Border closing efforts serve as a distractions. We need to focus on known methods of disease control — vaccination, masks and social distancing. Read the rest at USA Today.
Hope is beginning to fade that the world will have a safe and effective coronavirus vaccine before the predicted “second wave” arrives that will further suppress economic activity and recovery. Despite an unprecedented global effort, a deliverable vaccine might still be months away. Almost certainly it won’t be ready by October as many hoped. Dr. Anthony Fauci, head of the U.S. National Institute of Allergy and Infectious Diseases, said November or December would be more realistic. Read the rest at Geopolitical Futures.
Modern society is far removed from the reality of death. That was not the case for the vast majority of human history, when parents would produce multiple offspring in the hope that a few might survive to adulthood. Well into the 20th century, infectious diseases cut lives tragically short, often in gruesome ways, radically transforming the course of human history in ways that are underappreciated in textbooks.
This is the focus of a book written by emeritus biology professor Irwin Sherman called “Twelve Diseases That Changed Our World,” which was originally published in 2007 but has taken on renewed relevance during the COVID-19 pandemic. Sherman masterfully interweaves explanations of the biology and epidemiology of the diseases with accounts, taken from historians or eyewitnesses, that are nauseatingly descriptive. Read the rest at Geopolitical Futures.
Of all the major geopolitical players on the planet, Mother Nature may be the toughest adversary. Nature has neither imperatives nor constraints to guide its behavior. Rather, it operates off general patterns that occur under various conditions. While the patterns provide broad strokes of expected behavior, it strikes mostly randomly. Even predictable phenomena, such as the Atlantic hurricane season, tell us nothing about the magnitude and target of, or potential for, economic damage. A catastrophic Category 5 hurricane that misses major population centers is quickly forgotten; a milder Category 3 hurricane that decimates New Orleans has long-lasting consequences. Read the rest at Geopolitical Futures.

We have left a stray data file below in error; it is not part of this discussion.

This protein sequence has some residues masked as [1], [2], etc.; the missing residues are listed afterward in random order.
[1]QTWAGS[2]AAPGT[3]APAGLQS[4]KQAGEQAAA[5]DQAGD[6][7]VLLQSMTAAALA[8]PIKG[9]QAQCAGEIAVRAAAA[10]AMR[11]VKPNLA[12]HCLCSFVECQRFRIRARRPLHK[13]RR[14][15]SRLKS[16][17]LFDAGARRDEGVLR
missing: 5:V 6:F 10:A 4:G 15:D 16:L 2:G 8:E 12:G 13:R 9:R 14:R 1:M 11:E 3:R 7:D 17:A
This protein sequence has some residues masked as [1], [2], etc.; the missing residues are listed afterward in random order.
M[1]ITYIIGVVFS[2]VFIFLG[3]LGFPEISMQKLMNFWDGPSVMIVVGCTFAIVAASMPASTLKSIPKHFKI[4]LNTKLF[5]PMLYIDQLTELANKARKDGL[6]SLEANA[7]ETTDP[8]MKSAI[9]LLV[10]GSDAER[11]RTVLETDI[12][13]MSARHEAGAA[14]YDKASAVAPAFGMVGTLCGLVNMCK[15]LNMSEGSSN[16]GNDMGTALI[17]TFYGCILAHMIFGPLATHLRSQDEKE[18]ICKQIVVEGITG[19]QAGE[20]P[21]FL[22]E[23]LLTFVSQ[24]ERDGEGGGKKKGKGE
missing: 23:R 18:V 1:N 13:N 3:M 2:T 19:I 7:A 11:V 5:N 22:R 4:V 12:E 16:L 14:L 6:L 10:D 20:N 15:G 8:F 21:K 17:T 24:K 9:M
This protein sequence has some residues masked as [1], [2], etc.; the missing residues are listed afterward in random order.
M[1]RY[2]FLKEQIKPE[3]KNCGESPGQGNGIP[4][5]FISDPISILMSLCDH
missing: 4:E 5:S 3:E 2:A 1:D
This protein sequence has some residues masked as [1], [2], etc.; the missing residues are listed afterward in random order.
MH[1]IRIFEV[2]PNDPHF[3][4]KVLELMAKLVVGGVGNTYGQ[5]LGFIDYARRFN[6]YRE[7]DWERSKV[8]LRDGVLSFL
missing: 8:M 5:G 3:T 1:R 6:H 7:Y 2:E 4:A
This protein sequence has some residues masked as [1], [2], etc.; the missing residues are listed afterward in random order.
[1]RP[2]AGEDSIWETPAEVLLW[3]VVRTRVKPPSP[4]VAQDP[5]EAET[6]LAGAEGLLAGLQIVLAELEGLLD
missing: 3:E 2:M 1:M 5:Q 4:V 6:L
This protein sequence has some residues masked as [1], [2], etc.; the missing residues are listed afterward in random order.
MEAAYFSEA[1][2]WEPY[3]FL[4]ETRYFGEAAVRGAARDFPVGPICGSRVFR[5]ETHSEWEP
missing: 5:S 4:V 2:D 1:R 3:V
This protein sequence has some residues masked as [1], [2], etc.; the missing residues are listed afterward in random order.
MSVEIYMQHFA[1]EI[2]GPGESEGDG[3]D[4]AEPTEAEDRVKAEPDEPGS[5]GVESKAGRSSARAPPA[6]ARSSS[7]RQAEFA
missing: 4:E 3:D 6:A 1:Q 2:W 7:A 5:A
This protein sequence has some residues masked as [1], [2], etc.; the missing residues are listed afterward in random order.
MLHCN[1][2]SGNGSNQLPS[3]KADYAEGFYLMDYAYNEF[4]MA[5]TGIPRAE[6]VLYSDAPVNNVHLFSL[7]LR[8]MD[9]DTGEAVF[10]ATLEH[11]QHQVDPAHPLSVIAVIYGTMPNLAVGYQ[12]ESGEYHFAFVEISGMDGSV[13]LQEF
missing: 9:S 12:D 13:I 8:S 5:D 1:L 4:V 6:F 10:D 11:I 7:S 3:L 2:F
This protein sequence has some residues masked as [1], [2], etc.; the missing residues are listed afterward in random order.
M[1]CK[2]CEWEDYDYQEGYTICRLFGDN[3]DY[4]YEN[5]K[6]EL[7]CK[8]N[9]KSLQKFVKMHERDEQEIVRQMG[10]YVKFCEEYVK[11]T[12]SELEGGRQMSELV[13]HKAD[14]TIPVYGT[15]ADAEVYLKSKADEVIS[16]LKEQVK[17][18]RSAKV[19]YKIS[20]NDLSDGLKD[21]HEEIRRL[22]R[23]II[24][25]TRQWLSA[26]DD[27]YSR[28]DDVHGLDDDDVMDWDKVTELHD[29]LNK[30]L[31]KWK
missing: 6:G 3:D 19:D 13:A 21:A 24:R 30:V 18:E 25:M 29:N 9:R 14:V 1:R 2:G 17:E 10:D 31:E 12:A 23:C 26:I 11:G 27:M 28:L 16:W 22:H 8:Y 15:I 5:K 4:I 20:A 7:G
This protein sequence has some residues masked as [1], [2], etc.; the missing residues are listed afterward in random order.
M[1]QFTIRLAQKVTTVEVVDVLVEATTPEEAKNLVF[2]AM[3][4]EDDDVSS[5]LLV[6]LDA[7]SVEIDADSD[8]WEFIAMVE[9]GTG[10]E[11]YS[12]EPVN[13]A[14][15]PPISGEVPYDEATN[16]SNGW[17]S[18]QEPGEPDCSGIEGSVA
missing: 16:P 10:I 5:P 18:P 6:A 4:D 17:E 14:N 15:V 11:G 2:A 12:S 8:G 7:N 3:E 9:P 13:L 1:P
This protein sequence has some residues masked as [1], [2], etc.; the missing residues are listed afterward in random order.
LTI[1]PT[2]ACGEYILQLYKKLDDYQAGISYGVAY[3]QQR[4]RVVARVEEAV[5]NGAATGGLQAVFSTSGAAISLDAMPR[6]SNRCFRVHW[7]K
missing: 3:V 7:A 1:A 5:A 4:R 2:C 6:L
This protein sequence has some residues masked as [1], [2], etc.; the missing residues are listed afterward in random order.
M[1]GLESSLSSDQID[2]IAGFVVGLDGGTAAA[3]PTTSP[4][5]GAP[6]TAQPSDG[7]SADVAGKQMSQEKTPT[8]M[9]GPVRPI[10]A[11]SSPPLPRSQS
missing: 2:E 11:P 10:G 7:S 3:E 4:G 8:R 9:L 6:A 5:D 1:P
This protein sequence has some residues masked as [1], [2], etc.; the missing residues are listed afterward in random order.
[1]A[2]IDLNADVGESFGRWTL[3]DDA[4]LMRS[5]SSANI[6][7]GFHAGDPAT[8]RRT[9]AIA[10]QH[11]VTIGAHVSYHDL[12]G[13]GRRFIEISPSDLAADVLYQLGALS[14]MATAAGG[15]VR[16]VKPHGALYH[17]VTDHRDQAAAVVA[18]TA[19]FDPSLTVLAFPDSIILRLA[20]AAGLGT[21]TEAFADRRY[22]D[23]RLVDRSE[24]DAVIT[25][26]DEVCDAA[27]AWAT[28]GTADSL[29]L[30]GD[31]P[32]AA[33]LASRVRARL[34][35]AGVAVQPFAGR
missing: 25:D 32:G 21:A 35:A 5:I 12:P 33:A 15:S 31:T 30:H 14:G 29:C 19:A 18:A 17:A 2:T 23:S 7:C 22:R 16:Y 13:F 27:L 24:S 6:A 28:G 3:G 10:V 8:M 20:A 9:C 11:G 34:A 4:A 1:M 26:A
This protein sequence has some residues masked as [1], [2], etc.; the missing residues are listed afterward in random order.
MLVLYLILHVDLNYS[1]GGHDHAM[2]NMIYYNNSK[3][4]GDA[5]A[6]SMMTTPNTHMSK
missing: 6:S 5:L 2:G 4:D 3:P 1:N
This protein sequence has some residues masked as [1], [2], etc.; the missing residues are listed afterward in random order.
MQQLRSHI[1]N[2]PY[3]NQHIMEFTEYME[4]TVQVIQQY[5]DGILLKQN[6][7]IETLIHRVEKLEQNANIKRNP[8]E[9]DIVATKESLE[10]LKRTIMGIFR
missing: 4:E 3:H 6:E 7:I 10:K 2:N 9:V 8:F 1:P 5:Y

History is biased, and not just because the victors tend to write it. The study of history is largely the study of humankind – specifically, the geopolitical events that have shaped human actions (and vice versa) over millennia. It’s true that to learn from the past, we must study ourselves. But what if we’re missing a large part of the story? What if Mother Nature plays just as large a role in shaping the course of human events as mankind? After all, any force that compels specific actions by nation-states is necessarily geopolitical. Read the rest at Geopolitical Futures.
When the coronavirus pandemic slows and allows us to catch a breath — both literally and figuratively — there will be an international reckoning that likely will end with China bearing the brunt of the blame. In order to force China to implement adequate safety standards, we should stop importing essential items, especially food, medicine and medical equipment, until the country proves that it can be a responsible member of the global community. Read the rest at USA Today.
The world is gripped with fear and fascination. If anyone predicted that politics and economics in 2020 would be upended by a tiny sack of chemicals known as a virus, I tip my hat to you. Few of us — perhaps with the exception of survivalists and flu scientists — saw this coming. Read the rest at Puget Sound Business Journal.
In response to the coronavirus pandemic, democratic governments across the world have implemented unprecedented peacetime lockdowns. One California city is even using night vision equipped drones — made in China, ironically — to enforce it. A city in Washington encourages citizens to snitch on those who violate the “stay home” order.
Let’s pause a moment to consider the serious ramifications of what we are doing. Read the rest at USA Today.
Extraordinary times call for extraordinary measures. But such measures can’t last forever, which is why mitigation is the only option. Read the rest at Geopolitical Futures.
What’s the case-fatality rate?
Currently, the official rate is 3.4%. But this is likely way too high. China was hit particularly hard, and their healthcare system was overwhelmed. The best data we have is from South Korea. The Koreans tested 210,000 people and detected the virus in 7,478 patients. So far, the death toll is 53, which is a case-fatality rate of 0.7%. This is seven times worse than the seasonal flu (which has a case-fatality rate of 0.1%).
Read the rest at Leaps Magazine.